African art > African statues : tribal fetish, maternity > Luba statue
Luba statue (N° 21253)
ThisAfrican Luba figureis depicted in a classical pose, hands on her chest. Her headdress, behind a wide band uncovering a traditionally shaven forehead, is similar to those worn by luba women in the early 20th century. By its symbolic gesture it indicates that the secrets of royalty (the bizila) belong to women through their role as political and spiritual intermediaries. Ochre brown satin patina. Erosions.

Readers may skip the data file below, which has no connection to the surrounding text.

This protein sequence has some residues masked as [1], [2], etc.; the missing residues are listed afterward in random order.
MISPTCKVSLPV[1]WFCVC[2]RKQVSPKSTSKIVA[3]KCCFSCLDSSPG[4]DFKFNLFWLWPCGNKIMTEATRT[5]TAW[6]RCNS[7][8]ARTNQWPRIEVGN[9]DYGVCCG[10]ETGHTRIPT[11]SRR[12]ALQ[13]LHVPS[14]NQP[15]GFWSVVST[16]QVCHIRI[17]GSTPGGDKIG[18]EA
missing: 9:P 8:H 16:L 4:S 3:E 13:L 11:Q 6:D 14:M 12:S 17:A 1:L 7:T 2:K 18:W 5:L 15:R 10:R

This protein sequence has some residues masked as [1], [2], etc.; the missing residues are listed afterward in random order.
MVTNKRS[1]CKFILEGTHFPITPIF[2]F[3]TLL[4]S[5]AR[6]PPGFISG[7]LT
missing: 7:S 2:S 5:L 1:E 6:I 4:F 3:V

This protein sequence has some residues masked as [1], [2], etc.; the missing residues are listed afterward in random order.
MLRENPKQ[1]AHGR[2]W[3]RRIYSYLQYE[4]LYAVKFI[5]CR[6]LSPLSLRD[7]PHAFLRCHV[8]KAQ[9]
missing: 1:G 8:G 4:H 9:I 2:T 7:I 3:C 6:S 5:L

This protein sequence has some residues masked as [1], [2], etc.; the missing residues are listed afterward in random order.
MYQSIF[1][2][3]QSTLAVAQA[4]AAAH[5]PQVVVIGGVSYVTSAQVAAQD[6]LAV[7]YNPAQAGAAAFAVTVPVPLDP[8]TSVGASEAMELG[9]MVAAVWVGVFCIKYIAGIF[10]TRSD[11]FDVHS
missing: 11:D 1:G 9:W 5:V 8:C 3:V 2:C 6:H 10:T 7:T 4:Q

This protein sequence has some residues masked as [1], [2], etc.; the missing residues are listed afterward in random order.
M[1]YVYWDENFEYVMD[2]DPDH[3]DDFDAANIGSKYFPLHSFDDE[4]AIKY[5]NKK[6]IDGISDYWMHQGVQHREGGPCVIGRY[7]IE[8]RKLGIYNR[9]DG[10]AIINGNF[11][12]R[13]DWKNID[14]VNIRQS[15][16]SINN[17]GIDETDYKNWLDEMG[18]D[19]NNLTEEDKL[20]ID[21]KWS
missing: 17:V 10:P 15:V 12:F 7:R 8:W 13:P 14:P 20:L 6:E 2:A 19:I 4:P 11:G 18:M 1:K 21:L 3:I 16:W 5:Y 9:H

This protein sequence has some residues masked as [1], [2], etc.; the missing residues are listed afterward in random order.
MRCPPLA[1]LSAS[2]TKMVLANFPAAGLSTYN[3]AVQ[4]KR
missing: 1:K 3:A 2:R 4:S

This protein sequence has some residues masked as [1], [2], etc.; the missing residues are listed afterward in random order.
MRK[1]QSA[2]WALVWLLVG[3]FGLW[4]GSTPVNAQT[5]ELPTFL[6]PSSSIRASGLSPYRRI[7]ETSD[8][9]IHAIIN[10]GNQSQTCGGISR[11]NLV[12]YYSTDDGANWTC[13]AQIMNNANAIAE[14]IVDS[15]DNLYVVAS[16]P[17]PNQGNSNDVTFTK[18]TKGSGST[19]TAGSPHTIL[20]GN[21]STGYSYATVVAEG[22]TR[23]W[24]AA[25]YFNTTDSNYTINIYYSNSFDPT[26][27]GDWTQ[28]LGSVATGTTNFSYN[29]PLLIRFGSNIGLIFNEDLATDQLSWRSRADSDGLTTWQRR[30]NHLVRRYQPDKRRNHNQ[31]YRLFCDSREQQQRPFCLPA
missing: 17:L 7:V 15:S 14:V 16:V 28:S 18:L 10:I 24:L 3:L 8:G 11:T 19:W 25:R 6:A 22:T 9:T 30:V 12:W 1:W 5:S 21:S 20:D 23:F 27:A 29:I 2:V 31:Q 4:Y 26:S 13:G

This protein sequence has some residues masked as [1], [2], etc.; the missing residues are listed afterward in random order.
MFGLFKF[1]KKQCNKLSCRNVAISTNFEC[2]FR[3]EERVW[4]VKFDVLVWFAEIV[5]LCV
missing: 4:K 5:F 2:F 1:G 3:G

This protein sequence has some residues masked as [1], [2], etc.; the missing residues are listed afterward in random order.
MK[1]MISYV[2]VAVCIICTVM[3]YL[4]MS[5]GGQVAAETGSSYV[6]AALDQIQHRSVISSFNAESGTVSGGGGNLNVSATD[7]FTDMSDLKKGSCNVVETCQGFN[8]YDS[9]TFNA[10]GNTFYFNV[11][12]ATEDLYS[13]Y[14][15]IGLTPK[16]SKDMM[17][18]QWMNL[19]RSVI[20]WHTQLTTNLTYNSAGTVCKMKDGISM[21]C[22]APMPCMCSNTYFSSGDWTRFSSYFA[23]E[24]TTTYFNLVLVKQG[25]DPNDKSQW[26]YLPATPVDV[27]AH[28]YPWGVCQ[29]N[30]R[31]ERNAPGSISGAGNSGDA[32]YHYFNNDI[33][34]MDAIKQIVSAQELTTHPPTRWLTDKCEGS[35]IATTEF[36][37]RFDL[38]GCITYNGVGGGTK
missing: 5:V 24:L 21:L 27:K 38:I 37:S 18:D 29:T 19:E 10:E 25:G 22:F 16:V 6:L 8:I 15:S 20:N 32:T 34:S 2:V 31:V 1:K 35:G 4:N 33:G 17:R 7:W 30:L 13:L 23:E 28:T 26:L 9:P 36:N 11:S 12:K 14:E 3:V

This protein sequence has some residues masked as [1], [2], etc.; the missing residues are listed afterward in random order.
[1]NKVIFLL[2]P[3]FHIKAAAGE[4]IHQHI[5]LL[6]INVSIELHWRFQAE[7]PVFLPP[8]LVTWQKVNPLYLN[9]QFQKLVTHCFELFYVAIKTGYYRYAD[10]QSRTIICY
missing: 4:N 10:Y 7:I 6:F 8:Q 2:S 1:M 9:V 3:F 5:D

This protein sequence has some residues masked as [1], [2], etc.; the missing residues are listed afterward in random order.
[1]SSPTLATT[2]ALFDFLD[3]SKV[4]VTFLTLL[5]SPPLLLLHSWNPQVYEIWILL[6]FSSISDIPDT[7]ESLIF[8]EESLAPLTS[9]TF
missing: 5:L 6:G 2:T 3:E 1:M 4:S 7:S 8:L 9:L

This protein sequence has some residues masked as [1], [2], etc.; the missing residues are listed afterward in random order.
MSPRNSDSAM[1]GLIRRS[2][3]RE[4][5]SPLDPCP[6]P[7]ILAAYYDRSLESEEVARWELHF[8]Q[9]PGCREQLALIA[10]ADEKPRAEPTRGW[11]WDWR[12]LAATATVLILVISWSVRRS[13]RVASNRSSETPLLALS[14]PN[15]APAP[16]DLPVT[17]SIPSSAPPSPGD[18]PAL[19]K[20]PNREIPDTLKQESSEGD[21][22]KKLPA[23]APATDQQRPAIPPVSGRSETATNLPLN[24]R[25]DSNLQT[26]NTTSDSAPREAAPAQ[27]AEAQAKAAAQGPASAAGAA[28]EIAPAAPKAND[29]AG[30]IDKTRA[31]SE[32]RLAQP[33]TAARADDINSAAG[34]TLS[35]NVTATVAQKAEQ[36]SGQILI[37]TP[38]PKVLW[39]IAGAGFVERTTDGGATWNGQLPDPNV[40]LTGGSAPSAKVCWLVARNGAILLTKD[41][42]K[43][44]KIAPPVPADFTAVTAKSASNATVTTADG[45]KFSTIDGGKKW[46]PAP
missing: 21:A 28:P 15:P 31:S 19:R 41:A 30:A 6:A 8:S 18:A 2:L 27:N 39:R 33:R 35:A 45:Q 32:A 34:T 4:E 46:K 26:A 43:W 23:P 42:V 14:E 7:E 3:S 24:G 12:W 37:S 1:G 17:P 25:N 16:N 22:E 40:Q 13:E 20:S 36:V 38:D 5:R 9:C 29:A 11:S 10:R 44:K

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The Luba (Baluba in Tchiluba) are a people of Central Africa. Their cradle is Katanga, more precisely the region of the Lubu River, thus the name (Baluba, which means "the Lubas"). They were born from a secession of the Songhoy ethnic group, under the leadership of Ilunga Kalala, who had the old king Kongolo, who has since been venerated in the form of a python, die. In the sixteenth century they created a state, organized in decentralized chieftaincies, which extended from the Kasai River to Lake Tanganyika. The chieftaincies cover a small territory with no real borders, and include no more than three villages.
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